To the KILAADÂR of PUTN (i. e. SERINGAPATAM); same Date.
(30th August.)

ON the subject of getting four intelligent children* of the Usud Ilhye band [or body] instructed in the encomiastic Raikhtehs [or odes], other­wise called Bhât. Desiring copies of the collection of the said odes to be made from the set transmitted with the present letter, and delivered to them. Another copy to be given to Uzeemûddeen, the Taalûkdâr [or superintendant] of the dancers* there [i. e. at Seringapatam], in order that the latter may teach the same to the said dancers.


Of the encomiastic odes here spoken of, I think I am in possession of a copy; for which I am indebted, as for many other interesting communications, to the kindness of my friend, Lieutenant Colonel Ogg. With the exception of the concluding distich of each ode, which is in Persian, the rest of the composition is in the Hindivy dialect, which is, indeed, denoted by the term raikhteh. These odes are ninety-six in number; and consist, on the one hand, of the most fulsome and hyperbolical praises of the Sultan, and on the other, of disparaging allusions to the English, the Mahrattahs, and the Nizâm. The style is extremely un­polished; and though I will not pretend to have given them more than a superficial and cursory perusal, or to understand perfectly all that I have read, I have no hesitation in affirming, that they are utterly destitute of every kind of poetical merit.

Of these curious compositions, which were set to music, and sung, or recited, at appointed seasons and hours of the day, the following extracts may suffice as a specimen.

* * * * * *

“When the Rûstum-hearted king rushed forward [or charged] on the Rukhsh* “of his anger, then did the hearts of the lions of Europe [i. e. the English] quake “with dread.

“The flash of his sabre struck the army of Bailey like lightning: it caused “Munro to shed tears, resembling the drops distilled from spring clouds.*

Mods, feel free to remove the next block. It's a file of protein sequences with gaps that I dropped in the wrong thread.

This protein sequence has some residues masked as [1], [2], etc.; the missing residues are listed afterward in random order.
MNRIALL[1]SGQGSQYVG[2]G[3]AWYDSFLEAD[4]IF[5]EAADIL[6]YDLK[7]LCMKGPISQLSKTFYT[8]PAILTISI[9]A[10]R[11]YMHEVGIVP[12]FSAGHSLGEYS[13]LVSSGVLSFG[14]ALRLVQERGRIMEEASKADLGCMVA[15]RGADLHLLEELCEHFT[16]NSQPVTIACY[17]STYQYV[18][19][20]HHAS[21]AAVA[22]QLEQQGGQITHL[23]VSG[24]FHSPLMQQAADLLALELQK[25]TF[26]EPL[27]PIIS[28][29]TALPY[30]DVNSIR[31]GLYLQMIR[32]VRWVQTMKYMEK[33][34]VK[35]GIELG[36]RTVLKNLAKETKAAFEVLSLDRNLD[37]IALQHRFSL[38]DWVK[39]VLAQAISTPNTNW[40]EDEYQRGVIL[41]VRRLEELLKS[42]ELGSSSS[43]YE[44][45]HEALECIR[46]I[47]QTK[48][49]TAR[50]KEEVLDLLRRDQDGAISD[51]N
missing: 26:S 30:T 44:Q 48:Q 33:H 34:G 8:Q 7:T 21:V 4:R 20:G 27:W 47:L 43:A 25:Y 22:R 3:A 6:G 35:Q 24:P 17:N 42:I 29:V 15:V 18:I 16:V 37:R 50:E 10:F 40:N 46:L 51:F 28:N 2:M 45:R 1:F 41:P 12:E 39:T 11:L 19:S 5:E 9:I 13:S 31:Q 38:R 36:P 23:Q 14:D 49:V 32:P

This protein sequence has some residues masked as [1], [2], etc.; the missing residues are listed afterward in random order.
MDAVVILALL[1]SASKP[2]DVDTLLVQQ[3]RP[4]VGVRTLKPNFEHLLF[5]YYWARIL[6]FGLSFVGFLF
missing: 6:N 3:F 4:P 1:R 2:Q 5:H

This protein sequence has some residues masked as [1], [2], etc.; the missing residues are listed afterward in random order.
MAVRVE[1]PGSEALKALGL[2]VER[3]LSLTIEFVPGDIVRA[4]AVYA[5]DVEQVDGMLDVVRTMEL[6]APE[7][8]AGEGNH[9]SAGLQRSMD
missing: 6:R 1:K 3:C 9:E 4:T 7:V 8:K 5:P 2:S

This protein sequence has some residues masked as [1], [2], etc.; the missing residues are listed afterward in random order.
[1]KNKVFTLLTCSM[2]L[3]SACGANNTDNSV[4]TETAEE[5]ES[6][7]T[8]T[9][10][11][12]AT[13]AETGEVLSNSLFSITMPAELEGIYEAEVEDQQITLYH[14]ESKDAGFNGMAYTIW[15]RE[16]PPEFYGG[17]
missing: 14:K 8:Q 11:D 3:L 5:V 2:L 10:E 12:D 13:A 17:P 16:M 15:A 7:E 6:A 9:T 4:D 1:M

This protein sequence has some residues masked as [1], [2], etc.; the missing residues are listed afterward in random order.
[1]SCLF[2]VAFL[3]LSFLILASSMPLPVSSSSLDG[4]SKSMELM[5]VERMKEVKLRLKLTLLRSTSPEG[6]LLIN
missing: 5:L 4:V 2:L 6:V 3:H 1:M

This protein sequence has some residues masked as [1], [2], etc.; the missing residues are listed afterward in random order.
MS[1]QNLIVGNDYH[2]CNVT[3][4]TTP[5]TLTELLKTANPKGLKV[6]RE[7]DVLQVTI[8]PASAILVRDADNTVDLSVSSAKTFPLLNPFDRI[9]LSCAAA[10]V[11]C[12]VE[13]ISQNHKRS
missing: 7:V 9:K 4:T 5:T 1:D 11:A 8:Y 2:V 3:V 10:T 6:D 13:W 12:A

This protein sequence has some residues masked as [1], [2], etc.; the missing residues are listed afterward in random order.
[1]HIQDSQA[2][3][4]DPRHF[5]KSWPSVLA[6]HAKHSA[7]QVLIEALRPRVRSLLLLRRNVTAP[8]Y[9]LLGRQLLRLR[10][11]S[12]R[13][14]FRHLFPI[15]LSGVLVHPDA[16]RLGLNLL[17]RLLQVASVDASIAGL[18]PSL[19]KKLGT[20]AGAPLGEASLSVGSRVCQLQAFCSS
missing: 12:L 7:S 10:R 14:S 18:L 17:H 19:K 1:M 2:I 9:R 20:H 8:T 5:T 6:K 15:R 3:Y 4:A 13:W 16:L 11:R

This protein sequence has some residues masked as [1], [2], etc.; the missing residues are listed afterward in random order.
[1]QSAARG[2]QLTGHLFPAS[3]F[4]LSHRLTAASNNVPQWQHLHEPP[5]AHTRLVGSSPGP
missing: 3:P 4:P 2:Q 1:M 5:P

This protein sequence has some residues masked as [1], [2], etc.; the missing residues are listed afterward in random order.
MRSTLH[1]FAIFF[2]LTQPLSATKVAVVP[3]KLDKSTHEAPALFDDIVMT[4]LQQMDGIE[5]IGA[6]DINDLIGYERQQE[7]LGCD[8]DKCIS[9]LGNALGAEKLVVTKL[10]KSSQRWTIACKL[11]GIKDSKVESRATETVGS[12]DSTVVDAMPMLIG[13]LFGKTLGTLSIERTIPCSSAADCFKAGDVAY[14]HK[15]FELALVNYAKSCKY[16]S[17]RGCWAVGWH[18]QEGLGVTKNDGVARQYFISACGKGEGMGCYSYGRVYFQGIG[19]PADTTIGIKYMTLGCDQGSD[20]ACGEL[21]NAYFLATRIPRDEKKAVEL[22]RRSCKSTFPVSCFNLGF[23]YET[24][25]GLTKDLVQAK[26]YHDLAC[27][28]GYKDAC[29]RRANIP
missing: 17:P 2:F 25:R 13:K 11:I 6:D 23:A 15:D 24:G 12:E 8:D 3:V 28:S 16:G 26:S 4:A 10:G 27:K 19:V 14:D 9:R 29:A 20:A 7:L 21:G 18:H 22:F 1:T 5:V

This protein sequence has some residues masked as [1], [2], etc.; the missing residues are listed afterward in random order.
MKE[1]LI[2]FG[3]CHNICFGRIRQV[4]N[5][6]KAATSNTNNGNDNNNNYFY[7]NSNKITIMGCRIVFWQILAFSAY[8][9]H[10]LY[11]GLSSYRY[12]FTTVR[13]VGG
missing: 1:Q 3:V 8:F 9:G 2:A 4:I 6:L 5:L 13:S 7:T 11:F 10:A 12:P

“On Lang’s heart was fixed a stain, like that of the tulip: Coote was made, “by this calamity, to lament like a hyacinth.”*

There follows here an allusion to General Matthews, who is distinctly named, the nature of which I do not comprehend. Bussy and Lally are likewise men­tioned; but I am too doubtful, regarding the sense of the passage in which they are introduced, to offer a translation of it.

* * * * * *

“When the Mahrattahs behold this army of our King, the dread thereof “causes them to flee like deer.

“The Fringy [i. e. the European] and Nizâm ûl Mûlk pass night and day “together trembling with fear of our King.

* * * * * *

“The kingdom flourishes, and the army increases daily, through thy munificence and justice.

* * * * * *

“The Hujjâm’s* army flees through dread of thee, as the hunter does when “he beholds the lion.

“The Nazarenes, on contemplating from the sea shore the sagacity of our king, “forget their own schemes and counsels [i. e. despair of their success].

* * * * * *

“When mankind behold the liberality and munificence of our king they “exclaim with one accord, “Hâtim was an absolute miser* compared to him.”

“Socrates, Hippocrates, all the sages of the earth, appear before him like to “the most ignorant children.

“Mars dwindles before the valor of our king to a mere infant: Sâm, Nureemân, “and Rûstum,* are of no account.”

* * * * * *

But, perhaps, none of the flights, with which this extraordinary performance abounds, are equal in extravagance to the following one, with which I will close these extracts.

“Owing to the justice of this king, the deer of the forest make their pillow of “the lion and the tiger, and their mattress of the leopard and the panther.”